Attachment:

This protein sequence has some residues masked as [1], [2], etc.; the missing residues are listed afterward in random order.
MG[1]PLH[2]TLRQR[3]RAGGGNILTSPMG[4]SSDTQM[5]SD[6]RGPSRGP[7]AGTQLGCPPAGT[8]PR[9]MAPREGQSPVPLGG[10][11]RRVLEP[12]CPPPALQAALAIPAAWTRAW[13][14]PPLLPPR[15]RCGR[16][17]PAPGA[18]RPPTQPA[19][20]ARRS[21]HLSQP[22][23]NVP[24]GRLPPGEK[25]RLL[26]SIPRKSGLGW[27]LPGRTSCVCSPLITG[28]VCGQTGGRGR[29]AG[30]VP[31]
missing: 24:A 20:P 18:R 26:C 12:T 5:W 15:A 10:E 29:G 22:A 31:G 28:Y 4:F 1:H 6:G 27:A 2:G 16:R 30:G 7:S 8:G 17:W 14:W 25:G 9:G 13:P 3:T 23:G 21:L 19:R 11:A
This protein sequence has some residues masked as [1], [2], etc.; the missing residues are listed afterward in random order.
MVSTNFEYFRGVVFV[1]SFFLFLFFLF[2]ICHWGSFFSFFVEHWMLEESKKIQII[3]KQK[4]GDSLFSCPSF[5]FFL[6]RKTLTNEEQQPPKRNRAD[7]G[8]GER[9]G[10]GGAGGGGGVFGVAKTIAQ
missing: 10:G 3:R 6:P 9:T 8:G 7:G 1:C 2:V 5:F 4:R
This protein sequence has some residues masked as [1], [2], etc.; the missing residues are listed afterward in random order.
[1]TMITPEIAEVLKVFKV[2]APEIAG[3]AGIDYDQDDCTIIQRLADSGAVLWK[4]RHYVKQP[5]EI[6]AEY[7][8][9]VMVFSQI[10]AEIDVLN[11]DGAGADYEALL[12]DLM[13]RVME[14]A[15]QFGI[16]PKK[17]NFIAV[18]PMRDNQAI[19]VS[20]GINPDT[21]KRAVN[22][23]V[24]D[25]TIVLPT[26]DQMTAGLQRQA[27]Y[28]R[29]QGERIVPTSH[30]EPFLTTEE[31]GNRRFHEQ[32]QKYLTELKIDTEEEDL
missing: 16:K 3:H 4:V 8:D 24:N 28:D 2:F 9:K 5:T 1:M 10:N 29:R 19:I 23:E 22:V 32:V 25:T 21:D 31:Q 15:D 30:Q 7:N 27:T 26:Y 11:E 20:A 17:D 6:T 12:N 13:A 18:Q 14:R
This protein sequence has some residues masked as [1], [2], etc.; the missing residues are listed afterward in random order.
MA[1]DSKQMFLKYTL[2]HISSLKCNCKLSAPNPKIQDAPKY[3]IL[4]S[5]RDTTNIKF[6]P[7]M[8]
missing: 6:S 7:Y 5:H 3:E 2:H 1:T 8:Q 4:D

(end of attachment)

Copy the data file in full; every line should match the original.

This protein sequence has some residues masked as [1], [2], etc.; the missing residues are listed afterward in random order.
MG[1]PLH[2]TLRQR[3]RAGGGNILTSPMG[4]SSDTQM[5]SD[6]RGPSRGP[7]AGTQLGCPPAGT[8]PR[9]MAPREGQSPVPLGG[10][11]RRVLEP[12]CPPPALQAALAIPAAWTRAW[13][14]PPLLPPR[15]RCGR[16][17]PAPGA[18]RPPTQPA[19][20]ARRS[21]HLSQP[22][23]NVP[24]GRLPPGEK[25]RLL[26]SIPRKSGLGW[27]LPGRTSCVCSPLITG[28]VCGQTGGRGR[29]AG[30]VP[31]
missing: 24:A 20:P 18:R 26:C 12:T 5:W 15:A 10:E 29:G 22:A 31:G 28:Y 4:F 1:H 6:G 27:A 2:G 16:R 30:G 7:S 8:G 17:W 14:W 25:G 9:G 13:P 3:T 23:G 21:L 19:R 11:A
This protein sequence has some residues masked as [1], [2], etc.; the missing residues are listed afterward in random order.
MVSTNFEYFRGVVFV[1]SFFLFLFFLF[2]ICHWGSFFSFFVEHWMLEESKKIQII[3]KQK[4]GDSLFSCPSF[5]FFL[6]RKTLTNEEQQPPKRNRAD[7]G[8]GER[9]G[10]GGAGGGGGVFGVAKTIAQ
missing: 10:G 3:R 6:P 9:T 8:G 7:G 1:C 2:V 5:F 4:R
This protein sequence has some residues masked as [1], [2], etc.; the missing residues are listed afterward in random order.
[1]TMITPEIAEVLKVFKV[2]APEIAG[3]AGIDYDQDDCTIIQRLADSGAVLWK[4]RHYVKQP[5]EI[6]AEY[7][8][9]VMVFSQI[10]AEIDVLN[11]DGAGADYEALL[12]DLM[13]RVME[14]A[15]QFGI[16]PKK[17]NFIAV[18]PMRDNQAI[19]VS[20]GINPDT[21]KRAVN[22][23]V[24]D[25]TIVLPT[26]DQMTAGLQRQA[27]Y[28]R[29]QGERIVPTSH[30]EPFLTTEE[31]GNRRFHEQ[32]QKYLTELKIDTEEEDL
missing: 16:K 3:H 4:V 8:D 24:N 28:D 2:F 9:K 5:T 1:M 10:N 29:R 19:I 23:E 22:V 32:V 25:T 21:D 31:Q 15:D 30:Q 7:N 27:T 26:Y 11:E 20:A 17:D 6:T 12:N 13:A 18:Q 14:R
This protein sequence has some residues masked as [1], [2], etc.; the missing residues are listed afterward in random order.
MA[1]DSKQMFLKYTL[2]HISSLKCNCKLSAPNPKIQDAPKY[3]IL[4]S[5]RDTTNIKF[6]P[7]M[8]
missing: 6:S 7:Y 5:H 3:E 2:H 1:T 8:Q 4:D